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Reform And Structuring

Volume 21: debated on Wednesday 31 March 1982

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asked the Lord Privy Seal whether, in view of his statement in the Official Report on 3 March, c. 267, he has anything further to add on British budget contributions; and if he will make a statement.

I refer the hon. Member to my reply earlier today to my hon. Friend the Member for Southend, East (Mr. Taylor).

Is the Minister aware that when Britain entered the Common Market we were told that, irrespective of budget contributions, unemployment would be reduced? Throughout the five-year transitional period, when we were paying less than the others, we were told that that would also assist Britain to reduce unemployment. During the referendum campaign in 1975 we were also told that, whatever the budget contribution, unemployment would be reduced. We were also told that the refund that has just been mentioned would help Britain to bring down the level of unemployment. Is it not a fact that the Common Market, coupled with this Tory Government, is an unmitigated disaster, whatever the budget contribution?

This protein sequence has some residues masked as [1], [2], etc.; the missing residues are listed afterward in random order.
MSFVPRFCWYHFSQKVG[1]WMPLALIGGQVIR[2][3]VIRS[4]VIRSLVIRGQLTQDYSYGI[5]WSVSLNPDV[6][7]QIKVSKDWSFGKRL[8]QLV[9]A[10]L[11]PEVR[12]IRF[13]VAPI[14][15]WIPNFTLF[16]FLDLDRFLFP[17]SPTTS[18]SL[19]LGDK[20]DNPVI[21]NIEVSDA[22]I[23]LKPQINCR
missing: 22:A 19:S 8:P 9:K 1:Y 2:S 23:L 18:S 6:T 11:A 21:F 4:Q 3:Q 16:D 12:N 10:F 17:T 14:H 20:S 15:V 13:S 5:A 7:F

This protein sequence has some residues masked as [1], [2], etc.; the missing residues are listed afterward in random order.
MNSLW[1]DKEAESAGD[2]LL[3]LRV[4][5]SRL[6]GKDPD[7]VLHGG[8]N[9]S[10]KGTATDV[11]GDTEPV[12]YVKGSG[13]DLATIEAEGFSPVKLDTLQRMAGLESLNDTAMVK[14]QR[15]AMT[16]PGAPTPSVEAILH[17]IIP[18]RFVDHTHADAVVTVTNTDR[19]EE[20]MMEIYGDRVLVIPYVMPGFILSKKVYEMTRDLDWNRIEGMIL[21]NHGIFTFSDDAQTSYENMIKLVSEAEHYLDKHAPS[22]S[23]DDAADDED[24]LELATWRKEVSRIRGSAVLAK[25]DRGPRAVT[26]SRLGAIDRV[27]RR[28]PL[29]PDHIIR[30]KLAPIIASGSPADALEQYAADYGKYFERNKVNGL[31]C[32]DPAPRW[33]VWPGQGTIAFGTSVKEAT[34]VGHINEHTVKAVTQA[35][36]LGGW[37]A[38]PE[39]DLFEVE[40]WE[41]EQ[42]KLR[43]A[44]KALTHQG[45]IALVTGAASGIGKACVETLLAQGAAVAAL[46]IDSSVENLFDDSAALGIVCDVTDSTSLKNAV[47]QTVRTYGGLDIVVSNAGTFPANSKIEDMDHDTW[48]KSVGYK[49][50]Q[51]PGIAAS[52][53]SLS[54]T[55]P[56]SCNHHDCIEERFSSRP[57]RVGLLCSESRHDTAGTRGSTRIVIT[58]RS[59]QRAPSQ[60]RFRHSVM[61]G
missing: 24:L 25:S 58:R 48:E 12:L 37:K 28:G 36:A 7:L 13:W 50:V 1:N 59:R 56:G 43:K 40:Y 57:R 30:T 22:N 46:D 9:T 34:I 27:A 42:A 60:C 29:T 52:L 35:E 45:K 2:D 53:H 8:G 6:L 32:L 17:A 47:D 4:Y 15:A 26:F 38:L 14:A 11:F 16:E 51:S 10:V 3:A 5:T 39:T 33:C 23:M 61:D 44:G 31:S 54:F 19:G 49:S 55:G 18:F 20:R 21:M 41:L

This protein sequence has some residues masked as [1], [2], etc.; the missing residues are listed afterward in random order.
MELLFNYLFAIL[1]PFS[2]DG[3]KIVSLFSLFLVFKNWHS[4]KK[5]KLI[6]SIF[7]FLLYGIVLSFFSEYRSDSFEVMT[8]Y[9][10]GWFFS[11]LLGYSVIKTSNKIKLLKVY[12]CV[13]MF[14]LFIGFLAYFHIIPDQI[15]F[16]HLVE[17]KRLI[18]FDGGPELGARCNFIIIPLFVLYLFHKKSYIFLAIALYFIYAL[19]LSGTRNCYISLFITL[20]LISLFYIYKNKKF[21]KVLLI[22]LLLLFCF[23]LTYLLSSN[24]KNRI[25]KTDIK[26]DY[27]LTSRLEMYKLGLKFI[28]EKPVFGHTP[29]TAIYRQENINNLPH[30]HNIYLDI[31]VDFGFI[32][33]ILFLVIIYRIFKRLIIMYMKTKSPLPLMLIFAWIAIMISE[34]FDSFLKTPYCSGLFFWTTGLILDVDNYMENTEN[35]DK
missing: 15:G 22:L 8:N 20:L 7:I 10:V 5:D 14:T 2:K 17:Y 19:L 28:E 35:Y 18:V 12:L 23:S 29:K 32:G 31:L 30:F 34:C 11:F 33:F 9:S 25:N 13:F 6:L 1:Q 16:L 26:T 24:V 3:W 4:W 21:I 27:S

It seems to have escaped the hon. Gentleman's attention that countries outside the Community also suffer from unemployment.

Will the Lord Privy Seal at least remind his colleagues in Europe that since we joined the EEC we have paid net more than £3,000 million, or more than £1 million every day of the week, including Saturdays and Sundays?

My hon. Friend has used those figures before. I remind him that our total net contribution last year was £55 million. That is an improvement, and the present discussions taking place in the Community are designed to secure the position for the future.

Does my right hon. Friend think that the nature of questions tabled by the Opposition in any way reflects their disappointment that the Labour Government were unable to achieve what the Conservative Government have manifestly done—secure a major reduction in the amount that we pay to the EEC?

I am sure that it does, and the Labour Party has a great deal about which to be disappointed

As the right hon. Gentleman is so scathing about the alternative of the guaranteed deficiency payments system that Britain operated before making such massive contributions to the CAP, will he say what calculations have been made by his Department on the possibility of again embarking upon a guaranteed deficiency payments system?

No. Because our efforts at present are designed to reform the CAP, and we believe that we shall be successful.